He gives up his desire for a gun so that Mathilde can buy a dress, and he uncomplainingly mortgages his future to replace the necklace Mathilde loses. The Perceived Power of Objects Mathilde believes that objects have the power to change her life, but when she finally gets two of the objects she desires most, the dress and necklace, her happiness is fleeting at best.
The things she does have—a comfortable home, hot soup, a loving husband—she disdains. Mathilde effectively relinquishes control of her happiness to objects that she does not even possess, and her obsession with the trappings of the wealthy leads to her perpetual discontent.
When she finally acquires the dress and necklace, those objects seem to have a transformative power. She is finally the woman she believes she was meant to be—happy, admired, and envied.
She has gotten what she wanted, and her life has changed accordingly.“Our lives are mere flashes of light in an infinitely empty universe. In 12 years of education the most important lesson I have learned is that what we see as “normal” living is truly a travesty of our potential.
Certainly, Viola in “Twelfth Night” by Shakespeare is the clearest example since her love for Orsino must go unrecognized until the appearance is exchanged for reality.
Furthermore, the problems associated with deceit and reality create tension in “Twelfth Night” by Shakespeare, especially in the case of Malvolio.
Examples of appearance versus reality in William Shakespeare's play, Hamlet, include the ghost and when Hamlet acts as though he is mad. Other instances occur with Gertrude's innocence and when Claudius acts as though he is concerned for his brother's death.
The book, A Doll’s House, by Henrik Ibsen, is about characters who are all dealing with the transition of becoming either dependent or independent. They may seem happy to other people and to the readers at first, but their appearances are really a lie.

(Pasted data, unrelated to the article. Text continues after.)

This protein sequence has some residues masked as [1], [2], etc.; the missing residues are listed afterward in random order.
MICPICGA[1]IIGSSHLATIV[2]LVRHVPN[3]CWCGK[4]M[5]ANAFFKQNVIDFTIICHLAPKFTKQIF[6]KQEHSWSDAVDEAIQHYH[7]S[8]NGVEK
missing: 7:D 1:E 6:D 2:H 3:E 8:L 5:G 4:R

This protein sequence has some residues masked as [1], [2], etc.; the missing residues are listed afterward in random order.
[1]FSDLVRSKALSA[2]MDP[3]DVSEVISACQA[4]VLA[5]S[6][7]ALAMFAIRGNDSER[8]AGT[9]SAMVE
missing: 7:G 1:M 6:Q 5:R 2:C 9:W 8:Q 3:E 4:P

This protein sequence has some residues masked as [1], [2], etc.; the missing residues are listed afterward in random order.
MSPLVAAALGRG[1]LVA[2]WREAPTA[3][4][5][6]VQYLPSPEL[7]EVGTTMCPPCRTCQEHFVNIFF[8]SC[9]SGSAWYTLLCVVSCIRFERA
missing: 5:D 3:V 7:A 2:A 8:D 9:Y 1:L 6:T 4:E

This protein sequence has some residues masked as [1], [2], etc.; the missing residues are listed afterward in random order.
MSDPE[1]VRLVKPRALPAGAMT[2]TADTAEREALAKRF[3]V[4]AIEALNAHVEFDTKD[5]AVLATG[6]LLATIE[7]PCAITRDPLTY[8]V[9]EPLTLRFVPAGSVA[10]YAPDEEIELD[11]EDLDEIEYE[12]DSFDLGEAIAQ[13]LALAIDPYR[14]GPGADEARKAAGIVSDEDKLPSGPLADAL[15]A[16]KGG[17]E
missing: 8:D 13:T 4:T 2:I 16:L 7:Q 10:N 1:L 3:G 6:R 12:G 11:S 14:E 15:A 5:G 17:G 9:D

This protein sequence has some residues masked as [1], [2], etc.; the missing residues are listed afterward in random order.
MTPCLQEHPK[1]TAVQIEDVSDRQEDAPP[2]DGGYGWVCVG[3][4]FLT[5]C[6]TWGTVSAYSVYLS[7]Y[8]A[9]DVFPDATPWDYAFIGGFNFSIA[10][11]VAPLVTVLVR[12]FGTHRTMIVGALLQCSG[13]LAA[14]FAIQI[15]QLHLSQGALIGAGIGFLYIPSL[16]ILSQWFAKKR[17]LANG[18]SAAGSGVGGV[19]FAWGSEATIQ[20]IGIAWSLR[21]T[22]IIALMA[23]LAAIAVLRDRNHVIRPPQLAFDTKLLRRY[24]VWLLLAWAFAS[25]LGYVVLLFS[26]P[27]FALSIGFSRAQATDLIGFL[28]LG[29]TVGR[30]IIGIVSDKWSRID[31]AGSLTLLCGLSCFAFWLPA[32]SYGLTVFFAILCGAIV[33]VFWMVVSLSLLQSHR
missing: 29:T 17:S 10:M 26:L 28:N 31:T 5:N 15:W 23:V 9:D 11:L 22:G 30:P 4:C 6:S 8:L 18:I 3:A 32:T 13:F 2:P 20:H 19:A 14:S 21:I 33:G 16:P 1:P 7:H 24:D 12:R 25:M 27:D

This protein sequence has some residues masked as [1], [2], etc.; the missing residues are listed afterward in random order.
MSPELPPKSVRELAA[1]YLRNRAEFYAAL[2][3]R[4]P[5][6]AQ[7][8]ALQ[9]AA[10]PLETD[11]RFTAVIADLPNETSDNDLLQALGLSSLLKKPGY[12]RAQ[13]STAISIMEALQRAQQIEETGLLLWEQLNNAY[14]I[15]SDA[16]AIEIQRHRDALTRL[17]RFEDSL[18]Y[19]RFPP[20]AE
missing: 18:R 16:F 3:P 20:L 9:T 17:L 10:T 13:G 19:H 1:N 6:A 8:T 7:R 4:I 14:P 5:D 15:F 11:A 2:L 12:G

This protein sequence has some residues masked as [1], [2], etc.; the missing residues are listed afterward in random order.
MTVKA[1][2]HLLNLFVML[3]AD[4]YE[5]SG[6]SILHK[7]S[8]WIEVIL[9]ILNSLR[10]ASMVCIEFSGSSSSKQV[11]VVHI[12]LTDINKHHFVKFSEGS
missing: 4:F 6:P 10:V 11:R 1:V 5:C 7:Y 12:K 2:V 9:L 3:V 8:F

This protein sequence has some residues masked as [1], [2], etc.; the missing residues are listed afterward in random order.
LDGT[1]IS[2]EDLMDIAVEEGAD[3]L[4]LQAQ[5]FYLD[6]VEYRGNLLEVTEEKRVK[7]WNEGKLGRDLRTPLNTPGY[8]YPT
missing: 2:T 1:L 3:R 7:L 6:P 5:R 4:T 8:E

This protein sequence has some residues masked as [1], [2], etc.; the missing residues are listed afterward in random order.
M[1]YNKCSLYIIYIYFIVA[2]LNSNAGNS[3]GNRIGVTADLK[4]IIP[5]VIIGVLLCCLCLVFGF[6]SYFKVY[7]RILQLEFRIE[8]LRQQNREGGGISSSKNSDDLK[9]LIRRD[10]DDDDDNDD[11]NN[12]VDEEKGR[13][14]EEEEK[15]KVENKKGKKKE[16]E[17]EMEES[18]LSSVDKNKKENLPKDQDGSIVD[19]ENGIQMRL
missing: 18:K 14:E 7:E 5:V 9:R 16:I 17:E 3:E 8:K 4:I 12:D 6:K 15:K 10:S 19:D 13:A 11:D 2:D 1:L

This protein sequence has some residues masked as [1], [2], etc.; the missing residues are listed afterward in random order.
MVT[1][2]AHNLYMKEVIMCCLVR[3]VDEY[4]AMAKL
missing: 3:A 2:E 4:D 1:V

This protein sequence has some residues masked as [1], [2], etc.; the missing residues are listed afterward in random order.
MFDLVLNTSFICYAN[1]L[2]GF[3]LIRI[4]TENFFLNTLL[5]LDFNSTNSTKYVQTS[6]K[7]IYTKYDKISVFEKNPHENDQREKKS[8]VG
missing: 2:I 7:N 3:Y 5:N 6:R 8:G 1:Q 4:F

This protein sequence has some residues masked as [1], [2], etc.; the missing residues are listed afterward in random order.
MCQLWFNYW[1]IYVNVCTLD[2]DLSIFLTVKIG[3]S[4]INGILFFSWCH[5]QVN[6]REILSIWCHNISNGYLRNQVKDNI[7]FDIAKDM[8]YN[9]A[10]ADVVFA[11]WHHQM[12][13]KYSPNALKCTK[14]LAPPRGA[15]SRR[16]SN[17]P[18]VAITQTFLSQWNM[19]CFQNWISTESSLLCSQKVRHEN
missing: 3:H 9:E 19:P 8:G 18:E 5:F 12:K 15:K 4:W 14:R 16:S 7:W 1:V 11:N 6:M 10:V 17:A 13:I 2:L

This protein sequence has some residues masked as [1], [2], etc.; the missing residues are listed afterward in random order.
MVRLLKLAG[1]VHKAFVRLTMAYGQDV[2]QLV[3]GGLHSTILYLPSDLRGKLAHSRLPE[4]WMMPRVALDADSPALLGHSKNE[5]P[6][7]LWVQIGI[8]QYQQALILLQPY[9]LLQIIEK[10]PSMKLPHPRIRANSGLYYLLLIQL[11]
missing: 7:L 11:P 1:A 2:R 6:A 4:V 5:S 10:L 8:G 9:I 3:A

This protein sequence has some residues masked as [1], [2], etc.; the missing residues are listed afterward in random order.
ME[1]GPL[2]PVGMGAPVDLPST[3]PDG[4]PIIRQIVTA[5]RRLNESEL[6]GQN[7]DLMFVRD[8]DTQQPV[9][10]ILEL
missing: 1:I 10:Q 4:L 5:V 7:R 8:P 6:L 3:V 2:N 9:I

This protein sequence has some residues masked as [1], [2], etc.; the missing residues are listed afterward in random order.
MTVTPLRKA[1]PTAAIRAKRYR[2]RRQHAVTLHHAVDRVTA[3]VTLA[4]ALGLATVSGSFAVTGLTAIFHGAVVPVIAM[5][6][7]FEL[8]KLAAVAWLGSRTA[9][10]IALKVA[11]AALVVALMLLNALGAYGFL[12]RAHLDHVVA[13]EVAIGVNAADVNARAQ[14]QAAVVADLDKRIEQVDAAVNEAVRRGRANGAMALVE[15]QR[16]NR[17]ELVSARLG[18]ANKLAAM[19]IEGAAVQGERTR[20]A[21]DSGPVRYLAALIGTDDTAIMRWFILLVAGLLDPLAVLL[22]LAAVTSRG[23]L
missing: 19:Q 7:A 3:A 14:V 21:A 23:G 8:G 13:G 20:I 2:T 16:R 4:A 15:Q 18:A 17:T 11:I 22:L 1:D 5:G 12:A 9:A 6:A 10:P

This picture shows the theme appearances vs. reality.
This picture represents the theme in different ways. In the picture the two guys appear that they are friends and they get along together, but the reality is they have knifes behind their backs and a mask on their face. Theme of Reality vs.
Appearance vs. Reality: Disguise and deception in Merchant Of Venice, Twelfth Night and Keeping Up Appearances A recurrent theme in Shakespeare’s plays is . “Our lives are mere flashes of light in an infinitely empty universe. In 12 years of education the most important lesson I have learned is that what we see as “normal” living is truly a travesty of our potential. The Merchant of Venice: Appearance In the world there are many things that appear to be one thing but in reality is the complete opposite. For example a sign or an advertisement can deceive people into thinking that there is a really good, working, used computer on sale or absolutely free burger combo.
Appearances in “the Necklace” Words | 7 Pages. Theme of Reality vs. Appearances in “The Necklace” Henri Rene Albert Guy de Maupassant was born on August 5, in the chateau de Miromesnil near Dieppe, Normandy.